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bortlip t1_jdztlvl wrote

>But actually trying out these features for yourself—or at least the ones that have already been publicly released—does not come cheap. Unlike ChatGPT, which captivated the world because it was free, GPT-4 is currently only available to non-developers through a premium service that costs $20 a month.

So, you need to pay to access GPT-4. Ok.

I'd love to comment on the rest of the article, but The Atlantic won't let me see it unless I subscribe.


ascandalia t1_je04isl wrote

I used to read the Atlantic every day. Then they went soft paywall so I read it in private-mode. Now they're hard paywall so I read other sites. I miss it, but I'm not adding on to the pile of subscriptions I already have.


SidewaysFancyPrance t1_je0b7jr wrote

This is really why I use Reddit. I hit a paywall, then just go to comments for the actual story, plus discussion.


[deleted] t1_je0qynr wrote



2SK170A t1_je26nyn wrote

Not likely clickbait, but everybody and their dog are trying to write articles on AI right now, and many are shite, or at best premature.


GeneralZaroff1 t1_je0i7x5 wrote

I wonder when we can get chat GPT 5 to say “hey summarize the main points of the recent Atlantic article on chat GPT”


BeanerAstrovanTaco t1_je0l8za wrote

GPT 4 is not worth it right now. It takes too long. Also you can only ask like 20 questions per hour to the GPT 4, but gpt 3 has no limit and is fast enough to be useable.


2SK170A t1_je26a84 wrote

Yeah, I'm not paying to read that Atlantic article. But if anyone has trouble ponying up $20 a month (... giving up one latte a week, basically) for GPT-4, to be on the bleeding-edge of this new technology... you must not be very curious, or not in tech.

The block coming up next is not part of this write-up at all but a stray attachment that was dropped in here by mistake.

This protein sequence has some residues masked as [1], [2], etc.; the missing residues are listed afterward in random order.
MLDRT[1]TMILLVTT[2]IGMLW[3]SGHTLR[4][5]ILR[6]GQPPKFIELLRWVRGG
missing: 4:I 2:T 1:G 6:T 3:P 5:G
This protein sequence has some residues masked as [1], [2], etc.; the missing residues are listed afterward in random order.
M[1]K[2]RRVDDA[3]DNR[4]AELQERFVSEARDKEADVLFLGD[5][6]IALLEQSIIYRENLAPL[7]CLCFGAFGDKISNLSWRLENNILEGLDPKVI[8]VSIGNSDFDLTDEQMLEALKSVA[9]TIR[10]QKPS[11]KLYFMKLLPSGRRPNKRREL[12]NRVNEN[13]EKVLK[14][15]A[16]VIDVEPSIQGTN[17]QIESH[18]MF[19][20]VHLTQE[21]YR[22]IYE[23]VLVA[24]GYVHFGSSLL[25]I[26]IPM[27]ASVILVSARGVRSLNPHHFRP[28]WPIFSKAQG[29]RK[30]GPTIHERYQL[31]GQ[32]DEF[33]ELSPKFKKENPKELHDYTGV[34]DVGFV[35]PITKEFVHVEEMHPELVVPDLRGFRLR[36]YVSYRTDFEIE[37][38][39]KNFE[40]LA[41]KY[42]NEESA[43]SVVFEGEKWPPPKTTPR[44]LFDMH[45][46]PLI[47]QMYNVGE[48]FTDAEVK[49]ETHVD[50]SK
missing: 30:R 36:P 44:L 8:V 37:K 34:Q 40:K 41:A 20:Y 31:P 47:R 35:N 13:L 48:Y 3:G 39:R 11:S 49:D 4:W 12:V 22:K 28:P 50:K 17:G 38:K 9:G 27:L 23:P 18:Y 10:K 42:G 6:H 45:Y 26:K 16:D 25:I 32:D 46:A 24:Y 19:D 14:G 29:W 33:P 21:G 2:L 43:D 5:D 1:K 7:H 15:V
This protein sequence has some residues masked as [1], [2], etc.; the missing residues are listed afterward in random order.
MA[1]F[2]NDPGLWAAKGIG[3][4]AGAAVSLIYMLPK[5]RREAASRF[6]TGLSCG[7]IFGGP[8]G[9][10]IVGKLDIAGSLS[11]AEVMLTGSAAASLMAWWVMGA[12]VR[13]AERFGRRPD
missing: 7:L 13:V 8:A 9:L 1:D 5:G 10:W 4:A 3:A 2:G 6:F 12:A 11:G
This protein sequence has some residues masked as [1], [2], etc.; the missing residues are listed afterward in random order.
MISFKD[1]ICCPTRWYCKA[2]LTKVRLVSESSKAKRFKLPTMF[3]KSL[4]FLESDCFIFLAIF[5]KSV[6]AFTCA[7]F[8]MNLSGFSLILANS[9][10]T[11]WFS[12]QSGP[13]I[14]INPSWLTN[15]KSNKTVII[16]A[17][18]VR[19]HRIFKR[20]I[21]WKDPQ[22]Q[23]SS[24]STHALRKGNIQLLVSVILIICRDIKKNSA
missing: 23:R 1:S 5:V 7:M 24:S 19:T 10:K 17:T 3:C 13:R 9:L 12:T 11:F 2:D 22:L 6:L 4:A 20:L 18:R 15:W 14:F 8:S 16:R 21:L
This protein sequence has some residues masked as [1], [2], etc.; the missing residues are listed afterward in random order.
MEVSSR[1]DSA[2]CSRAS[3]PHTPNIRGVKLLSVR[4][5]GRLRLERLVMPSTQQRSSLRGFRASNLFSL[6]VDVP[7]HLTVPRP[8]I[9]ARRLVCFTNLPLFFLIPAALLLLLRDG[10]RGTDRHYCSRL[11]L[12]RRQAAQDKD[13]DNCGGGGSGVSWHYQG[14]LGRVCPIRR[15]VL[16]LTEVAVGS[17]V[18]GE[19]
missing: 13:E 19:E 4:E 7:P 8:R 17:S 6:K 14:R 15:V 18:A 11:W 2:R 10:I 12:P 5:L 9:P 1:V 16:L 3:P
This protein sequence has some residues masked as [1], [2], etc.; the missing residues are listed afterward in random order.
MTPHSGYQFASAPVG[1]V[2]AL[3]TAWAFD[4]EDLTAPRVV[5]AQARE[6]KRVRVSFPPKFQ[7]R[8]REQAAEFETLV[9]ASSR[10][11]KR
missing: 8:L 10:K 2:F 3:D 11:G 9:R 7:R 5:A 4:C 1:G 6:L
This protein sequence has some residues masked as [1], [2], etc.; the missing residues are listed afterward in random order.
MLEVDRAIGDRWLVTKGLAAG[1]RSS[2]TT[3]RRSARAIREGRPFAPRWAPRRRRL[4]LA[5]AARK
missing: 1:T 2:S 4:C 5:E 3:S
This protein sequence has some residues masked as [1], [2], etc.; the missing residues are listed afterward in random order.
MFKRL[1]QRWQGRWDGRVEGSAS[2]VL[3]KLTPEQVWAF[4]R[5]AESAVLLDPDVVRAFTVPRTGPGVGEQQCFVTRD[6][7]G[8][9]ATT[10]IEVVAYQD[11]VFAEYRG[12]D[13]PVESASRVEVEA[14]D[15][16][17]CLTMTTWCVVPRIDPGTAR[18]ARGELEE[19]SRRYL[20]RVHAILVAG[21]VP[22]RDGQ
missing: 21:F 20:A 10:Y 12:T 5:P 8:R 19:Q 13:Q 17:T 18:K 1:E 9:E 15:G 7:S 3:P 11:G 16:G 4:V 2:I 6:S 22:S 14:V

Anyway, even the free version is a revelation.

Do I think that I, as a member of the great unwashed, am somehow owed cos GPT scraped up information that's already been publicly available? Fuck no. ChatGPT already is a huge value-add for its ability to take common language queries, and its speed, and precision of the results.


penguished t1_je1vp1y wrote

What they really did is make copyright infringement too hard to trace, and stole everyone on the internet's content. It's theft really, but on a less pessimistic note, part of you is inside an AI the whole world can talk to now, if you posted anything useful enough in the last 20 years. That's weirdly interesting.


NefariousnessNo484 t1_je2xkvb wrote

I didn't realize building the singularity would be so underwhelming.


penguished t1_je2yz10 wrote

I mean down the road you could have your phone/device whatever live coding new things to help you without you ever having to know a line of code. The future could be pretty fucking wild if people take advantage.


HuntingGreyFace t1_jdzqc9u wrote

opening title is rich and 20 years late to the convo.



not just GPT

nationalize them all and give me back my data with a fat paycheck

or else suffer our anger when the masses become aware.


[deleted] t1_jdzoovg wrote



theassassintherapist t1_jdzpife wrote

Words of spiteful relatives when they found you won the lottery.

"Your" data didn't built ChatGPT. It's trained on publicly available data that can be found on the Internet. Case point, if you give ChatGPT your name, it can't use that to tell you info about yourself.

Don't be like Disney and stake claims on public domain data.


seweso t1_jdztnqd wrote

There is literally a robots.txt which can prevent robots from crawling websites, and then people complain robots crawled websites.... go figure.


Tatatatatre t1_jdzxzlo wrote

Yeah, and people use data to train their skill online too. Just because it is ai doesn't change anything.